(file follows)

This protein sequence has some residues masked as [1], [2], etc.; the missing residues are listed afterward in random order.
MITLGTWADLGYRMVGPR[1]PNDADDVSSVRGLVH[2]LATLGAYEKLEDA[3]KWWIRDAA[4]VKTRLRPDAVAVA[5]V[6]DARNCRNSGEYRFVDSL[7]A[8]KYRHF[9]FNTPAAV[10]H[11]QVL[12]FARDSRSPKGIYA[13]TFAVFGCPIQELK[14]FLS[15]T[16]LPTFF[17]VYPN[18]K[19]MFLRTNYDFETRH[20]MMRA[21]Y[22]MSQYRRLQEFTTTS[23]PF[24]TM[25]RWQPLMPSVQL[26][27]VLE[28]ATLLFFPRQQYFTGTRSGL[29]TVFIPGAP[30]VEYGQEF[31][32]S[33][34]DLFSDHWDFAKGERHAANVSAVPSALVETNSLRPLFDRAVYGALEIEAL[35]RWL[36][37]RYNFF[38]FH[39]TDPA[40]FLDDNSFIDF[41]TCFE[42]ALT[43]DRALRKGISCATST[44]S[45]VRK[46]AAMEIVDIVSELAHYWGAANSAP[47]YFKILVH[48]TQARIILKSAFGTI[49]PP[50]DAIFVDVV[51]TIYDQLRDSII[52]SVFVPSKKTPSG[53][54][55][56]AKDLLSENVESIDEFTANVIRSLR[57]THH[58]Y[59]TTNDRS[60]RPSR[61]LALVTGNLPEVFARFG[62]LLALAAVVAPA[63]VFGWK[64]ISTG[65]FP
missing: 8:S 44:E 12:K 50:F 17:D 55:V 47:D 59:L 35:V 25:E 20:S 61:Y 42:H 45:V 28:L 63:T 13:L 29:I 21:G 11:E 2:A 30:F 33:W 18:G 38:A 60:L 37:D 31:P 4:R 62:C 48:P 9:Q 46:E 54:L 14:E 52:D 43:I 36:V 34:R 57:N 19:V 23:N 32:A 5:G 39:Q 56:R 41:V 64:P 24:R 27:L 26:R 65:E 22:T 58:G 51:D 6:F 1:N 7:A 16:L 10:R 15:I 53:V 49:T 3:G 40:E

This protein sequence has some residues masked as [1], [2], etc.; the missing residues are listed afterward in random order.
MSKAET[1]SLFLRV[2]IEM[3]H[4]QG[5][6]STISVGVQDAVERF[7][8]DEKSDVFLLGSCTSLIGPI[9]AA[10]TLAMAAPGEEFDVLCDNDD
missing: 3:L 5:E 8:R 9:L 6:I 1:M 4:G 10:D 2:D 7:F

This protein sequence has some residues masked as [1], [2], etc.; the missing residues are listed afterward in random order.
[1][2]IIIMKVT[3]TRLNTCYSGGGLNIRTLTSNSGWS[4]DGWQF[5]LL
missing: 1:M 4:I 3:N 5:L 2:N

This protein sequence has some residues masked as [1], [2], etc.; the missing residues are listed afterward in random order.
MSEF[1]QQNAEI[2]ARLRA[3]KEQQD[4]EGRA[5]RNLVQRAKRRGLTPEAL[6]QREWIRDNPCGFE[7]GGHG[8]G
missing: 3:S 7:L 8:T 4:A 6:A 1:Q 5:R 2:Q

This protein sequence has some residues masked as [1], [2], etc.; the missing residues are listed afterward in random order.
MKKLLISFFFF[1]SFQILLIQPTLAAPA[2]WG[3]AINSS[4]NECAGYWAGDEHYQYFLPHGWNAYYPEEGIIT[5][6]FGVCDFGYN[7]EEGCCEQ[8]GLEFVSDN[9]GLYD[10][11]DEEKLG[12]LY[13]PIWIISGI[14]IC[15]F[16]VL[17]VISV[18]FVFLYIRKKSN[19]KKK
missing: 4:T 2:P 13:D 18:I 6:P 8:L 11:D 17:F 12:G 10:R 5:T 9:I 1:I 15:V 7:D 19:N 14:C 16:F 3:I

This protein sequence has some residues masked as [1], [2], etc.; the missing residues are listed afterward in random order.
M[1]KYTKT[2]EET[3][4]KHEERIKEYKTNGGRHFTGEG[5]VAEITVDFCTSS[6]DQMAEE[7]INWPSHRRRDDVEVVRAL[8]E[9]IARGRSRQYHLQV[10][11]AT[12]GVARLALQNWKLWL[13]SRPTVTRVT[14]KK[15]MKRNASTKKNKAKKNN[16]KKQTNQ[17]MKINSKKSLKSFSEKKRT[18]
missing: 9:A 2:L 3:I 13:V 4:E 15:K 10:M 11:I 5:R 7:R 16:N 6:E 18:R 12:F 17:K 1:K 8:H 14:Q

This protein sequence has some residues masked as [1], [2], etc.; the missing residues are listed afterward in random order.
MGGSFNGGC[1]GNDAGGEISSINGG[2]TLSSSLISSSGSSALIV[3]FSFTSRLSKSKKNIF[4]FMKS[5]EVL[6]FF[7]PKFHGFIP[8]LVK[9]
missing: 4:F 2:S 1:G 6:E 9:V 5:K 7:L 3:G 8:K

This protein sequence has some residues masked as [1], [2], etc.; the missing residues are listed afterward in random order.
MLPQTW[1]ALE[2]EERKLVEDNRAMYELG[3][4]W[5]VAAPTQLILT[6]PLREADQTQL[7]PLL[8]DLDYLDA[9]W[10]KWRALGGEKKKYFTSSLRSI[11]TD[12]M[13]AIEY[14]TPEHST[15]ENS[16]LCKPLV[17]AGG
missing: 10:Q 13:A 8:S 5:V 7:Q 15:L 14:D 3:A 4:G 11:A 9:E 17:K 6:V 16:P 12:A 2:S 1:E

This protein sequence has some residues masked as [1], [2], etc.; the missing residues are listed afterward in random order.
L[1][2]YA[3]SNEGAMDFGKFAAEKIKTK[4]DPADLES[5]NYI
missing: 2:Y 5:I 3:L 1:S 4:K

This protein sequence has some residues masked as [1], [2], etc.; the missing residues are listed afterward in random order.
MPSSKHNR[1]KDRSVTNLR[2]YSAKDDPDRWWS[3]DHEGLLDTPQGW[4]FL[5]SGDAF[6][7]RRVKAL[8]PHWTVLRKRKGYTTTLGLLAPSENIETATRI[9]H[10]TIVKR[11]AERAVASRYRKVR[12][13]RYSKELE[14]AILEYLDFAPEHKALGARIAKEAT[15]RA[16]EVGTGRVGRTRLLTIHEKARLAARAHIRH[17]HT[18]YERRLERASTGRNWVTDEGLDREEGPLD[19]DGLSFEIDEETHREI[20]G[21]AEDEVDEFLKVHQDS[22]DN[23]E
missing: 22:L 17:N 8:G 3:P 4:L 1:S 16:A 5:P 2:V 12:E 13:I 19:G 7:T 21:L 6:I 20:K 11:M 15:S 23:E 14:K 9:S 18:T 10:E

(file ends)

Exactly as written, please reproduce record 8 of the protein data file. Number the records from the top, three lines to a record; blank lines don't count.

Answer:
This protein sequence has some residues masked as [1], [2], etc.; the missing residues are listed afterward in random order.
MLPQTW[1]ALE[2]EERKLVEDNRAMYELG[3][4]W[5]VAAPTQLILT[6]PLREADQTQL[7]PLL[8]DLDYLDA[9]W[10]KWRALGGEKKKYFTSSLRSI[11]TD[12]M[13]AIEY[14]TPEHST[15]ENS[16]LCKPLV[17]AGG
missing: 10:Q 13:A 8:S 5:V 7:Q 15:L 14:D 3:A 4:G 11:A 9:E 17:K 6:V 16:P 12:A 2:S 1:E